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This course is for anyone with a basic understanding of what containers are, and even why you'd want to use them, but who doesn't understand the nitty-gritty of how they work yet. You should have a basic technical literacy, as well as an understanding of cloud app architecture. In this course, you'll learn about the major concepts around containers. You'll learn about different container systems, learn all about orchestration, get a better understanding of how and why to build and run 12-factor apps on containers, container security issues, and you'll even get a quick look at how to get a microservices app up-and-running on your computer in about two minutes with Docker compose.

Course Objectives

  • Understand the options for running containers
  • Understand the common security concerns
  • Know why orchestration is important
  • Understand what types of applications should be containerized
  • Understand how logging and monitoring works with containers

Intended Audience

  • Project Manager
  • Business Manager
  • Developers


A good prerequisite for this course is to take the Introduction to Containers course.

This Course Includes

  • 47 minutes of high-definition video
  • Console demonstrations

What You'll Learn

  • Course Intro: What to expect from this course
  • Microservices: Designing Microservices and 12-factor apps.
  • Running a Microserve App on Compose: Demo of using Compose.
  • Container Orchestration: What is orchestration and how does it work?
  • Container Security: Best practices to make containers more secure.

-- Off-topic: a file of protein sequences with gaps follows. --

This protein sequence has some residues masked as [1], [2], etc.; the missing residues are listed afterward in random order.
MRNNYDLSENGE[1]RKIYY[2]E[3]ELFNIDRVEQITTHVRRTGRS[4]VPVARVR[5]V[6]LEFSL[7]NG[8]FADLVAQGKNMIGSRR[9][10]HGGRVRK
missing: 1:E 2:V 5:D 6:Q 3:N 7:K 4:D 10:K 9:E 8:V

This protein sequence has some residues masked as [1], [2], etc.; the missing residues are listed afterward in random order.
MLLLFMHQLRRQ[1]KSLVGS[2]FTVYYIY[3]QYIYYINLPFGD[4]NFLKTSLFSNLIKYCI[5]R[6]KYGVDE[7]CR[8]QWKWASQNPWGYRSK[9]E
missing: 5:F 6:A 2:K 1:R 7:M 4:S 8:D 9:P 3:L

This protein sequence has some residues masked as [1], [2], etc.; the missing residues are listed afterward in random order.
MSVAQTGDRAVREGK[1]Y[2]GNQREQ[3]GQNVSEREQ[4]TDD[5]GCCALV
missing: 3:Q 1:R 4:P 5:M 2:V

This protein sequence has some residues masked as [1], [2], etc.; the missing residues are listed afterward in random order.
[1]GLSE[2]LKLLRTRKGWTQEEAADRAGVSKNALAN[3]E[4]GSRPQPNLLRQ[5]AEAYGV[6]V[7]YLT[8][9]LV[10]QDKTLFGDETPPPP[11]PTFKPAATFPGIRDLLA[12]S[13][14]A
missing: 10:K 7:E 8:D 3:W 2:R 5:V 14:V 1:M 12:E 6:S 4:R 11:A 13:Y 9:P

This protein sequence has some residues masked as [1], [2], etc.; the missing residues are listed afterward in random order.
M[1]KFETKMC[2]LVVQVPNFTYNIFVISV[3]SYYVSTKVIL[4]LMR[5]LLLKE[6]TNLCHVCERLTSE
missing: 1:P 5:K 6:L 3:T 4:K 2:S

• Container Logging and Monitoring: An overview of tools commonly used for monitoring.
  • Container Systems and OSs: Different Linux Containers: LXC, Docker, rkt, OCI, and an overview of Windows Containers.
  • Wrap-Up: Course summary



Thanks for taking Cloud Academy's course on the basics of using containers in production. You should now have a solid understanding of all the basic concepts around building production container systems, from orchestration to microservices to security.

At this point you should be ready to begin hacking other Docker systems and maybe even building on your own. The voting app we got up and running in the Compose lesson is a great place to start. You should be able to write and test code using Docker there to get a sense of what that feels like. Then you can move onto our intro to Docker course on Cloud Academy for learning more about designing your own Docker systems, writing Docker files and more. And of course, there are a number of tutorials for getting started with Docker online.

A simple search for Docker tutorial or Docker examples should get you started. Thanks so much again. I hope you enjoyed the course. If you have any feedback for me please leave it on the comments page. We'll read it to improve future versions of this course. Until then, happy learning.

About the Author

Adrian M Ryan is an educator and product manager. He was an early employee at General Assembly, has co-founded an education startup and a consultancy, and he loves teaching. He grew up in rural Alaska, and while he now lives in New York City he makes sure to find time to get out in the woods hiking whenever possible.